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Containing title, name of the production team along with the logo of MHRD
|Hello friends and welcome to the tutorial on "Writing Python scripts".|
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| At the end of this tutorial, you will be able to,
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|Before beginning this tutorial,we would suggest you to complete the tutorial on "Using Python modules".|
|Often we will have to reuse the code that we have written. We do that by writing functions. Functions are bundled into packages and are imported as and when required in other scripts.|
| Open an editor and start typing out the following code
def gcd(a, b): while b: a, b = b, a%b return a
|Let us first write a function that computes the gcd of two numbers and save it in a script. Open an editor and type the code. Please take care of the indentation.|
| Add the following lines to the script
if gcd(40, 12) == 4: print "Everything OK" else: print "The GCD function is wrong"
|We shall write a test function in the script that tests the gcd function every time the script is run.|
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Containing GCD code Keep open for sometime and then continue
|Save the script as gcd_script.py||Let us save the file as gcd_script.py in /home/fossee/gcd_script.py|
| Open a terminal
|We shall run the script by typing|
| We can see that the script is executed and everything is fine.
What if we want to use the gcd function in some of our other scripts. This is also possible since every python file can be used as a module.
But first, we shall understand what happens when you import a module.
| Open another terminal and type ipython
import sys sys.path
|Open IPython and type|
| This is a list of locations where python searches for a module when it encounters an import statement.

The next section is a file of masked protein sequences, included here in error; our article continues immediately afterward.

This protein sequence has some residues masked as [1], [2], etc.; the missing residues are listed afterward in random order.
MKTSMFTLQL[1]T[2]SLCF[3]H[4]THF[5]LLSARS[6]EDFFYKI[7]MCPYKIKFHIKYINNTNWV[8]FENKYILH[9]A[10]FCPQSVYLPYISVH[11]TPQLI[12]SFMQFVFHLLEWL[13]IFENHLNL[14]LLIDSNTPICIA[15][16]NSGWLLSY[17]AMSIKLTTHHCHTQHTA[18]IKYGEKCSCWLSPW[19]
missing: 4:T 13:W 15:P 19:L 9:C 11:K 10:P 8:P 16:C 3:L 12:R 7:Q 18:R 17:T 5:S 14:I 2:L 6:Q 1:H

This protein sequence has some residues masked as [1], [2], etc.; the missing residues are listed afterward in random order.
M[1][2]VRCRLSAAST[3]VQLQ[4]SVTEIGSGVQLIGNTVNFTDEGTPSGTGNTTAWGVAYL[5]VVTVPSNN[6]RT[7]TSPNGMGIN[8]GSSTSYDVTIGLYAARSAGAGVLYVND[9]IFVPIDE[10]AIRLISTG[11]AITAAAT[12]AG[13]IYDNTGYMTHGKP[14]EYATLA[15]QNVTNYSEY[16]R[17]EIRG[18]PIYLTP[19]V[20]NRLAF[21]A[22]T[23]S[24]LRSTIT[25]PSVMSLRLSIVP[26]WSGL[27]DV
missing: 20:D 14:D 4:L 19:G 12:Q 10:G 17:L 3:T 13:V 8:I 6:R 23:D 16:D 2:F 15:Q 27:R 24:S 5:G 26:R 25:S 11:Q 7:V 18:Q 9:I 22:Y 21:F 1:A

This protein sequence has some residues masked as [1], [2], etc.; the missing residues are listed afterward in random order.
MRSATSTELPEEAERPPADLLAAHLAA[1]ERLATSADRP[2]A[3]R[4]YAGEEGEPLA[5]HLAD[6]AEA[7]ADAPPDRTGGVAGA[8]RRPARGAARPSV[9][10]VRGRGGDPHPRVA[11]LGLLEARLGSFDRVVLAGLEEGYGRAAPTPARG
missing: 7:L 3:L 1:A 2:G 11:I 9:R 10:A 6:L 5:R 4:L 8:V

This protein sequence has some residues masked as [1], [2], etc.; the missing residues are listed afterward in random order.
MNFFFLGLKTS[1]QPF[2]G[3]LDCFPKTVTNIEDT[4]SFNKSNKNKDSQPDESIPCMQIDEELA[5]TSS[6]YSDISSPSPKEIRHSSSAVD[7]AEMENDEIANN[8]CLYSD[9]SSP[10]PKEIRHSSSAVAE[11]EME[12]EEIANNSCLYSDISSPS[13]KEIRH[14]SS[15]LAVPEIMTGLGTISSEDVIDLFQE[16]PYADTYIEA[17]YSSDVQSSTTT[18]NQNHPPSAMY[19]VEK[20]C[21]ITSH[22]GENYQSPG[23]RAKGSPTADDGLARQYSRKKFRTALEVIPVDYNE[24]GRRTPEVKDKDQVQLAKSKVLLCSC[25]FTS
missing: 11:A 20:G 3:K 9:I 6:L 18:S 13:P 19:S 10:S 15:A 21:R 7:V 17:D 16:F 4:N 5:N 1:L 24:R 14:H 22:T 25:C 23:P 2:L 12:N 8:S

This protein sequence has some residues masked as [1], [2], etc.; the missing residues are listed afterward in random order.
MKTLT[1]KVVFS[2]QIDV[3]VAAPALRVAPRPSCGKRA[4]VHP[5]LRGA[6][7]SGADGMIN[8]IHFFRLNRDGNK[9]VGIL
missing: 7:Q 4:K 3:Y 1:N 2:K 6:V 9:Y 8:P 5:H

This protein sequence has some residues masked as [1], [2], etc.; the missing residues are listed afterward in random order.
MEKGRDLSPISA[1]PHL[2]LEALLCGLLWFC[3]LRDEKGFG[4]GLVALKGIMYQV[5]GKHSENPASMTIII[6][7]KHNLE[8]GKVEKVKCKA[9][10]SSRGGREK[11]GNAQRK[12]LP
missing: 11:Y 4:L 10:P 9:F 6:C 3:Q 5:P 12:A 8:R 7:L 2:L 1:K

Hence, when we just did import sys, python searches for a file named sys.py or a folder named sys in all these locations one by one, until it finds one.
We can place our script in any one of these locations and can import it.
The first item in the list is an empty string which means the current working directory is also searched.
Alternatively, we can also import the module if we are working in same directory where the script exists.
|Close the current terminal|
| Switch to the first terminal
|Since we are in /home/fossee, we can simply do|
| We can see that the gcd_script is imported. But the test code that we added at the end of the file is also executed.
But we want the test code to be executed only when the file is run as a python script and not when it is imported.
This is possible by using __name__ variable.
First, we shall look at how to use the idiom and then understand how it works.
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, __name__ variable
|Go to the file and add this line as the beginning of the code and indent the code accordingly.|
| Switch to gcd_script.py and add this line after the
line return a
Definition list ends without a blank line; unexpected unindent.
if __name__ == "__main__":
| Switch back to the terminal
|Let us first run the code.|
|import gcd_script|| We can see that the test runs successfully.
Now we shall import the file
| We see that now the test code is not executed.
The __name__ variable is local to every module and it is equal to __main__ only when the file is run as a script.
Hence, all the code that goes in to the if block, if __name__ == "__main__": is executed only when the file is run as a python script.
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| This brings us to the end of the tutorial. In this tutorial, we have learnt to,
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Self assessment questions slide
| Here are some self assessment questions for you to solve
Enumerated list ends without a blank line; unexpected unindent.
def show(x): print x show("Hello World") if __name__ == "__main__": show("Hello Test") How do you use the ``show`` function after doing ``import utils`` - utils.show("hey") - show("hey") - utils.py.show("hey") - utils.py.show.py("hey")
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Solution of self assessment questions on slide
| And the answers,
3. After doing import utils, we can use the function show() as,
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|Hope you have enjoyed this tutorial and found it useful. Thank you!|